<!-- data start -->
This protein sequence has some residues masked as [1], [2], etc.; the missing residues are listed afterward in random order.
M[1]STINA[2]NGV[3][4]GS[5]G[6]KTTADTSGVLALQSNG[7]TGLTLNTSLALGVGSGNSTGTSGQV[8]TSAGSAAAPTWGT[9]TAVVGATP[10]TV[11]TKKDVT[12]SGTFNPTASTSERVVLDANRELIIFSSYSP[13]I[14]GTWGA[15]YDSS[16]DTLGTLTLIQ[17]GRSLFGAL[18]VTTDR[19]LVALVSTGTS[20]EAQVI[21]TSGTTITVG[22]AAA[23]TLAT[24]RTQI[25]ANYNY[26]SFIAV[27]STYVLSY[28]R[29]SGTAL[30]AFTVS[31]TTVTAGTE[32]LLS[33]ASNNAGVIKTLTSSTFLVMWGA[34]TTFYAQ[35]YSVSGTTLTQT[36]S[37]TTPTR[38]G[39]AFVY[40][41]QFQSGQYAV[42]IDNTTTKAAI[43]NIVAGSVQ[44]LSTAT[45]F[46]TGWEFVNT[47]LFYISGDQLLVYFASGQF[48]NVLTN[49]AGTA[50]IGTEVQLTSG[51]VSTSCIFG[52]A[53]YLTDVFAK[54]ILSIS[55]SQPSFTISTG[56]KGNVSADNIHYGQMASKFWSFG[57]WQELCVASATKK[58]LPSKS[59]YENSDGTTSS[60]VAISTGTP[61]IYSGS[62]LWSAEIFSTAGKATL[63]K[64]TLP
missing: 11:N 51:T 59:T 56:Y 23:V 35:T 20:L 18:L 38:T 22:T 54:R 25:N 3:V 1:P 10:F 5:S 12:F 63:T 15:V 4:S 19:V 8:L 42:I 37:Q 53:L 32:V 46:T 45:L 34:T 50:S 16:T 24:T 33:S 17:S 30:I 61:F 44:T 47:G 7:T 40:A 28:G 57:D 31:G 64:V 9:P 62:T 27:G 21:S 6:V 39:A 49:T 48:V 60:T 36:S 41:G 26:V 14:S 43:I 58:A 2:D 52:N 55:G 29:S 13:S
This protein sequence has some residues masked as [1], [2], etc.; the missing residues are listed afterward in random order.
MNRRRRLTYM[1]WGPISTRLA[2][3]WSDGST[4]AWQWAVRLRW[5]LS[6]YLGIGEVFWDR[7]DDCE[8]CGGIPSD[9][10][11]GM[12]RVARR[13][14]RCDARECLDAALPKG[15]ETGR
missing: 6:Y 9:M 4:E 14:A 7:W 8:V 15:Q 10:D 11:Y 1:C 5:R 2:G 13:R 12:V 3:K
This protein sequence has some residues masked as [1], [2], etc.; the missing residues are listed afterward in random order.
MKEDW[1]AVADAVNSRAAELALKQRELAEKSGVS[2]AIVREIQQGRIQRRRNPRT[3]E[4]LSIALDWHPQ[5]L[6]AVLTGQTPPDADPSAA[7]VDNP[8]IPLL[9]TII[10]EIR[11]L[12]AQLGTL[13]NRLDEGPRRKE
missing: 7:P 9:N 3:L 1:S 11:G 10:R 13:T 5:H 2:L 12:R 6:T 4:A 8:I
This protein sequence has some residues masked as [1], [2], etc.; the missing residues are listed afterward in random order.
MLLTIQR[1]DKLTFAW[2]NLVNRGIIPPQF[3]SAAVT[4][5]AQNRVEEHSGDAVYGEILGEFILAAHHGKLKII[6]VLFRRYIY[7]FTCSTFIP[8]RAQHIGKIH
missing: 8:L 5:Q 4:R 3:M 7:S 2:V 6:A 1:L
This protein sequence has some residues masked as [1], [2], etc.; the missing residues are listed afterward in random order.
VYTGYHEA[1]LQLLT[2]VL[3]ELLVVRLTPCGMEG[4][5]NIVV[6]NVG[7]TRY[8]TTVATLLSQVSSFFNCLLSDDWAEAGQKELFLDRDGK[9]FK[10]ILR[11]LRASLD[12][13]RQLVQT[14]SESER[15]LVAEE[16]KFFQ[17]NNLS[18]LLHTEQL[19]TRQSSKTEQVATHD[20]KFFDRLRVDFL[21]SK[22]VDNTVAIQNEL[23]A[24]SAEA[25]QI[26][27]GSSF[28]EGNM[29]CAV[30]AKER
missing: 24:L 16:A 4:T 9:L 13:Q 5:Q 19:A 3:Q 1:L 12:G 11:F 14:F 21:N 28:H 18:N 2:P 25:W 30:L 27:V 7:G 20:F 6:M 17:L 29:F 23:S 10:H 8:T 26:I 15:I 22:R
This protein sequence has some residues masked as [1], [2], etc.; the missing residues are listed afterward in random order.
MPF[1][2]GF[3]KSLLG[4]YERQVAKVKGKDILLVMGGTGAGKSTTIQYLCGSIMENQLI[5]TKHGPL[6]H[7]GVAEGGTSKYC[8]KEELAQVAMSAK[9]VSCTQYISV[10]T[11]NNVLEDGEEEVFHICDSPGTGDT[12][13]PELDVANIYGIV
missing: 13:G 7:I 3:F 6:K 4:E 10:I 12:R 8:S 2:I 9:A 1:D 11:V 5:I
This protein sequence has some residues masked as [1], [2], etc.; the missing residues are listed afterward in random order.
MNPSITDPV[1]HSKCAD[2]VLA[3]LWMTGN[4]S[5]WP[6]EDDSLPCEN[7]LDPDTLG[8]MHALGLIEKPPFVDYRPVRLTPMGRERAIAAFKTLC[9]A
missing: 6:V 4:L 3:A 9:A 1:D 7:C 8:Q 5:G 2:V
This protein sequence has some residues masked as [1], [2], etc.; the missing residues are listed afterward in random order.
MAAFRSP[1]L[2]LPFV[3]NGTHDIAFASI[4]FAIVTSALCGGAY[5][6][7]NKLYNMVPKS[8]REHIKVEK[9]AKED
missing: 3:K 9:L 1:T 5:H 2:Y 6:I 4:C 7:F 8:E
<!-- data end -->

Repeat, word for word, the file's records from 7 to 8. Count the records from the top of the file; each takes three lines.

This protein sequence has some residues masked as [1], [2], etc.; the missing residues are listed afterward in random order.
MNPSITDPV[1]HSKCAD[2]VLA[3]LWMTGN[4]S[5]WP[6]EDDSLPCEN[7]LDPDTLG[8]MHALGLIEKPPFVDYRPVRLTPMGRERAIAAFKTLC[9]A
missing: 6:V 4:L 3:A 9:A 1:D 7:C 8:Q 5:G 2:V
This protein sequence has some residues masked as [1], [2], etc.; the missing residues are listed afterward in random order.
MAAFRSP[1]L[2]LPFV[3]NGTHDIAFASI[4]FAIVTSALCGGAY[5][6][7]NKLYNMVPKS[8]REHIKVEK[9]AKED
missing: 3:K 9:L 1:T 5:H 2:Y 6:I 4:C 7:F 8:E